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As many as 92% of independent festivals could go out of business this summer without government action, says AIF

By | Published on Wednesday 13 May 2020


The UK’s Association Of Independent Festivals has said that as many as 92% of the festival companies in its membership could go out of business as a result of the COVID-19 shutdown without “meaningful action” by government to protect them.

The economics of festival promotion are tricky at the best of times, of course, and profit margins are usually very tight. Any sudden shock to the system can cause festivals to collapse, and the entire 2020 summer festival season being cancelled – as it looks increasingly likely that it will be – is one hell of a shock to the system.

Predicting that at least 90% of UK festivals will not go ahead this year, the AIF says that the sector at large is facing having to pay out refunds of up to £800 million. Its members, it adds, have – on average – unrecoupable costs of £375,000, with 98.5% not covered for a COVID-19-related cancellation by their insurance. Those festivals that do survive expect to have to make 59% of their staff redundant after September this year.

These challenges are exacerbated by the fact that many festival companies are currently “falling between the cracks” of government financial support schemes.

“While the government has been receptive to AIF’s counsel, it has not taken meaningful action to protect our sector”, says AIF CEO Paul Reed. “Single event festival companies are seasonal businesses. They need urgent support now and ongoing support after lockdown ends and restrictions are eased”.

For his members, he adds, the COVID-19 shutdown “is not a temporary shutdown of business, it is an entire year of income and trade wiped out. If support is not offered throughout the autumn, then the sector will face widespread job losses that will seriously inhibit its ability to deliver events in 2021”.

“There is no safety net for independent festivals, many of which have fallen between the cracks of current government support measures such as loans and grants”, he goes on. “For example, 0% of AIF members have been able to successfully access the Coronavirus Business Interruption Loans Scheme”.

The loss of many – potentially most – independent music festivals would obviously be hugely damaging for the music industry and the UK economy at large.

Reed states: “UK festivals are not only an intrinsic, defining part of British culture but also an economic powerhouse that generates hundreds of millions for the economy – we urge government to recognise them as such”.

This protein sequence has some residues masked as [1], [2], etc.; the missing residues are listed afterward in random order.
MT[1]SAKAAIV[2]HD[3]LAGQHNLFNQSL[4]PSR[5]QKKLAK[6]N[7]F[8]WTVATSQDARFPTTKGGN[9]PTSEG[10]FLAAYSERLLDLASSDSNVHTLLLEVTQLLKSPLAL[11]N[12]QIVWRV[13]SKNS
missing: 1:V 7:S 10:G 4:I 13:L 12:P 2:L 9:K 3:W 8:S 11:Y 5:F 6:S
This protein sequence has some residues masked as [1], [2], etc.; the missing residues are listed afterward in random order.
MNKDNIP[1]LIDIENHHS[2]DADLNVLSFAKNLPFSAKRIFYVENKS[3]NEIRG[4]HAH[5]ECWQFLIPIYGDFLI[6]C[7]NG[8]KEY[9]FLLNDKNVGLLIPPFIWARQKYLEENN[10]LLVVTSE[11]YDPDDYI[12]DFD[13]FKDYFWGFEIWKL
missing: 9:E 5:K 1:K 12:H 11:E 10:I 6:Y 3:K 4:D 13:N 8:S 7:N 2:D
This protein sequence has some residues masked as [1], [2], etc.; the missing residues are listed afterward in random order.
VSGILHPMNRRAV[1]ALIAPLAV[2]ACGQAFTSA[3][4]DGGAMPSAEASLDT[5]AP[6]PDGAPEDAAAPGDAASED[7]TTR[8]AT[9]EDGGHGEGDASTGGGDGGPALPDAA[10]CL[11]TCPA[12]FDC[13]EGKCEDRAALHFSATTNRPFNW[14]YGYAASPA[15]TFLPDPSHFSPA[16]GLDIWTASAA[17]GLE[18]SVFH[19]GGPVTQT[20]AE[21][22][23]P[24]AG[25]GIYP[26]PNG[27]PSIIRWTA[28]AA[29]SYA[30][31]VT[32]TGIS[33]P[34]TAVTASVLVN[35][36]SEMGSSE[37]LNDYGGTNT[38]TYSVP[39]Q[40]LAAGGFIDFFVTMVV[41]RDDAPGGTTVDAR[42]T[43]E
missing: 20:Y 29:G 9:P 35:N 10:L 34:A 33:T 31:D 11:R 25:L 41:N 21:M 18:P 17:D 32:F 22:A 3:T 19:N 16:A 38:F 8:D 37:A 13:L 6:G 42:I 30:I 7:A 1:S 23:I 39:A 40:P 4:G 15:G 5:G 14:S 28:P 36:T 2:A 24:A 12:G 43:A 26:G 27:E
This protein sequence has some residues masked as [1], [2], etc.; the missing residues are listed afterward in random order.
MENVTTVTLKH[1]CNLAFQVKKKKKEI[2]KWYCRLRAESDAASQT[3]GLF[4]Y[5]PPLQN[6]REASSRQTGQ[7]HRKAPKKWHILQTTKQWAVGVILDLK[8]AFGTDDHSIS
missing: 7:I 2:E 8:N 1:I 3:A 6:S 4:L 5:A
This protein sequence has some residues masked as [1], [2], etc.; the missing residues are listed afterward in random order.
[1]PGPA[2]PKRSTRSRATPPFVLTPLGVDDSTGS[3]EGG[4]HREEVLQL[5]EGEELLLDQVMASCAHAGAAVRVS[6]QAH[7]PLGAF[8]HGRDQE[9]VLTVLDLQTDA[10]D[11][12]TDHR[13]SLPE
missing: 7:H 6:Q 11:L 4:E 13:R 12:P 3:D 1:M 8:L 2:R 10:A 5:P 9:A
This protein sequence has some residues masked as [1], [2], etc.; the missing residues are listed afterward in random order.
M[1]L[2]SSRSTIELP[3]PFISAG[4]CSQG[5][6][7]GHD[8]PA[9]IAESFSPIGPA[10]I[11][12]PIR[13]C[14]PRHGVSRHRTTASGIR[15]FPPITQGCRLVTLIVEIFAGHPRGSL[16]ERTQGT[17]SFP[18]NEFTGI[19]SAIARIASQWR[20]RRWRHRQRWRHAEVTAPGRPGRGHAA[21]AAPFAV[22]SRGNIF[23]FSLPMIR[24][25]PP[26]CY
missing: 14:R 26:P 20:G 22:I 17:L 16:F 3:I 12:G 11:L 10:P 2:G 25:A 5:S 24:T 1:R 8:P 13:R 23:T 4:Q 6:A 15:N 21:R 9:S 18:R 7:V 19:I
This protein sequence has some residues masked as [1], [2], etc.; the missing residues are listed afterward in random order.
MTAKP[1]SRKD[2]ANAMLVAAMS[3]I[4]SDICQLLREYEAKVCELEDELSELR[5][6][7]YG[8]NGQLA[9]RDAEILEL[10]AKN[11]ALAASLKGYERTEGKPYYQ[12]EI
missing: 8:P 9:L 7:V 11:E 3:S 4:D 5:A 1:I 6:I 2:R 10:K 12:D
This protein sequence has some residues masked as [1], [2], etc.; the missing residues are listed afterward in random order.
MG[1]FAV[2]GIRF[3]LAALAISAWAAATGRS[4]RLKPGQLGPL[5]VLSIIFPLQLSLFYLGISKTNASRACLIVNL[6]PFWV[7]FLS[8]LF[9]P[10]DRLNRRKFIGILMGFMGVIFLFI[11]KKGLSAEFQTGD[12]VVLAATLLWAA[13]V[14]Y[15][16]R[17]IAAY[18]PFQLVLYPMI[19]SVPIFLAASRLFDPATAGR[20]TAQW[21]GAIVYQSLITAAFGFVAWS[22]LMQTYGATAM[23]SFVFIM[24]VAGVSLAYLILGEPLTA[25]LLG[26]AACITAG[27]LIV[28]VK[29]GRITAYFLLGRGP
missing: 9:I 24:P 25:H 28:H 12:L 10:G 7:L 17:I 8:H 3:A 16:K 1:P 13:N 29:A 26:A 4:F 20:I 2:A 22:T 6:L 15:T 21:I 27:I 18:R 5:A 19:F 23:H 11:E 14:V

He concludes: “Next year’s festival season will hopefully offer much needed relief after a very difficult time for the country. But, for now, these independent businesses need to survive. Otherwise, every year from now could be a fallow year for independent festivals, for the emerging artists they provide a platform for, and the local economies across the UK that they generate income for”.

AIF is calling on the UK government to make a distinction between ‘retail’ and ‘seasonal’ businesses in its support schemes. As part of this, it wants the existing furloughing and self-employment support schemes extended for festival businesses until the festival industry can get to the planning and sales stage of 2021 events.

It also calls on government to recommend that local authorities automatically rollover to 2021 any event licences issued this year to festivals that were then cancelled as a result of COVID-19 and to instigate a VAT holiday on ticket sales for eighteen months.

It also wants “clear guidance and timelines” on when large-scale events will be able to operate again, assuming that festivals could be one of the last categories of businesses to no longer be subject to COVID-19 shutdown restrictions.

The UK Live Music Group, of which AIF is a member, has also called for specific government action to support its sector. Citing various stats from the live industry – including some of the AIF stats – it said that thousands of jobs could be lost and £900 million in economic value wiped out if bespoke measures are not put in place by government to support venues and promoters.

Meanwhile UK Music – of which the UK Live Music Group is a member – has requested that the government pull together a specific music industry taskforce to assess the specific challenges faced by music businesses and to consider ways that those businesses can be supported as they navigate the COVID-19 shutdown and the painfully slow return to normal.